Big deal! Ray Perkins got the Giants a win that seemed long overdue. Everybody gets a break once. The real question is: Can Perkins lead the Giants to a winning season and possibly a wild-card playoff spot? Only time will tell, but Maras beware. We Giant fans haven't discarded our 15 YEARS OF LOUSY FOOTBALL; WE'VE HAD ENOUGH T shirts.
New York City
Go Big Blue! Please tell Paul Zimmerman that his article on the New York Giants was as accurate as a Joe Danelo extra point (whenever he gets the opportunity to kick one). As for the Giants and their fans, we shall overcome.
STEPHEN J. MACHOWSKI
A&M VS. MIAMI
I've just finished reading Tom Archdeacon's article about a fine football team, Florida A&M, and a fine football coach, Rudy Hubbard. Being black and a resident of Florida, I am proud of FAMU's achievements, but I have some problems with the Rattlers' victory over the University of Miami. One problem is that I am a former Miami football captain (1973) who supports the Hurricane program and works toward making it a better one. A second problem is that I think many people have already blown this particular Rattler victory out of proportion.
At this point, Miami has a poor football team. We are young and inexperienced, although Coach Howard Schnellenberger gives the program stability. This current crop of Hurricanes has not yet learned how to win games, whereas FAMU is a defending national champion.
FAMU, in fact, did beat a Division IA team, a task comparable to Lehigh beating Penn State or Chico State beating USC. The difference is that Miami is now a school with the posture of a loser trying to rebuild. Florida A&M is capable of beating other Division IA schools, but the Rattlers are not ready for the big time. They beat Miami by three points (because Miami missed a 20-yard field goal) and outgained the Hurricanes by only 16 yards.
When this season is reviewed we will see that a great Division IAA school beat a Division IA school that will finish with a 3-8 or 4-7 record.
Congratulations, FAMU, but calm down.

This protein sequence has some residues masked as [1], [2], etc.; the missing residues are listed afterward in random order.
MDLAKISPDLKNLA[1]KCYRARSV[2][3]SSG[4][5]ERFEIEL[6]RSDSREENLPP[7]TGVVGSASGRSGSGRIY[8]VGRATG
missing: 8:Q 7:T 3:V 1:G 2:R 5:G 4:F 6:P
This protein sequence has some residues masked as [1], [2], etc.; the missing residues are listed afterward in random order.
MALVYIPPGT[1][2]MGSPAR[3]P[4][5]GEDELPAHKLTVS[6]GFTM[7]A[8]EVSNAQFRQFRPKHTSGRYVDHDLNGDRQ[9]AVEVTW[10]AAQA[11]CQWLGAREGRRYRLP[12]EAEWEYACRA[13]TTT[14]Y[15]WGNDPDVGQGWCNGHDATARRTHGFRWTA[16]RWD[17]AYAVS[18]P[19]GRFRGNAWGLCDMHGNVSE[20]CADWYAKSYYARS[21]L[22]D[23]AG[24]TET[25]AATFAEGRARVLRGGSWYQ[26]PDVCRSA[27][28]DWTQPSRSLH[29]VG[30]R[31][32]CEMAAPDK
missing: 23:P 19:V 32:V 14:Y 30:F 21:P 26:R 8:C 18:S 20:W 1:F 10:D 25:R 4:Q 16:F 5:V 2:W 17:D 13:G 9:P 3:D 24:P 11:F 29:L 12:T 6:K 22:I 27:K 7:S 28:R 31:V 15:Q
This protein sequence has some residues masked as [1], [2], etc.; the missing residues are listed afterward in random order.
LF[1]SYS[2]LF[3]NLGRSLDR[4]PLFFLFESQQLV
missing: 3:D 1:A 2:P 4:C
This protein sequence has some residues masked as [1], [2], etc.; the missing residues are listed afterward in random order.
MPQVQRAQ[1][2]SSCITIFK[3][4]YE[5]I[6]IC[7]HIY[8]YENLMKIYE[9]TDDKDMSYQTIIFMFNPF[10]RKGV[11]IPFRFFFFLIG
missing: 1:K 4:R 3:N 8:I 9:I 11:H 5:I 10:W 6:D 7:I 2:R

Regarding Douglas S. Looney's account of the LSU-USC football game (Nearly a Vale of Tears, Oct. 8), it is apparent that LSU's fans are very loyal to their team. However, when Looney states, "Nowhere are the rooters as loyal in defeat," I must point out the University of Wisconsin fans.
Since 1970, despite an overall 42-51-5 record. Badger football fans have averaged 69,004 per game—among the highest in the nation. And this year, despite a 2-4 start, they are averaging more than 74,000 per game.
It's easy to be loyal during the good times, but Badger fans have shown their worth by backing their team win or lose, and that's what it's all about.
I don't question the loyalty or spirit of the LSU fans, but a better case can be made for the long-suffering Tennessee Volunteer partisans. Over the past two years. Vol fans have suffered through a lowly 9-12-1 record, but home attendance has averaged 83,534 in a stadium that seats 80,250. Keep that Volunteer loyalty in mind as you watch the bowl-bound Vols reassert themselves this year.
ROBERT P. CURRENCE
•See page 55.—ED.
Kenny Moore is a superb writer! As I read and re-read Hawaii Five Double 0 (Oct. 8), I again completely relived the race: the anticipation at the start, the long hot runs, the fun and fellowship of being with a wonderful group of runners, the humor of Leon Henderson and the antics of Harvey Shultz and the very deep feelings of sadness when it was really "all over." I am looking forward to the next long, great run somewhere in the world, staying in shape and standing by. And just to keep the honeymoons going, I'm getting married again, in Las Vegas next month!
Pan Am Captain, Retired
Walterboro, S. C.
Rudy Dressendorfer, varsity baseball player, class of '60, C. K. McClatchy High School, Sacramento, where are you? Thanks to Kenny Moore, now we know. We also know about some dumb race that only affluent Americans with nothing better to do can enter for fun and frolic. Loved the article, but then, I love trivia!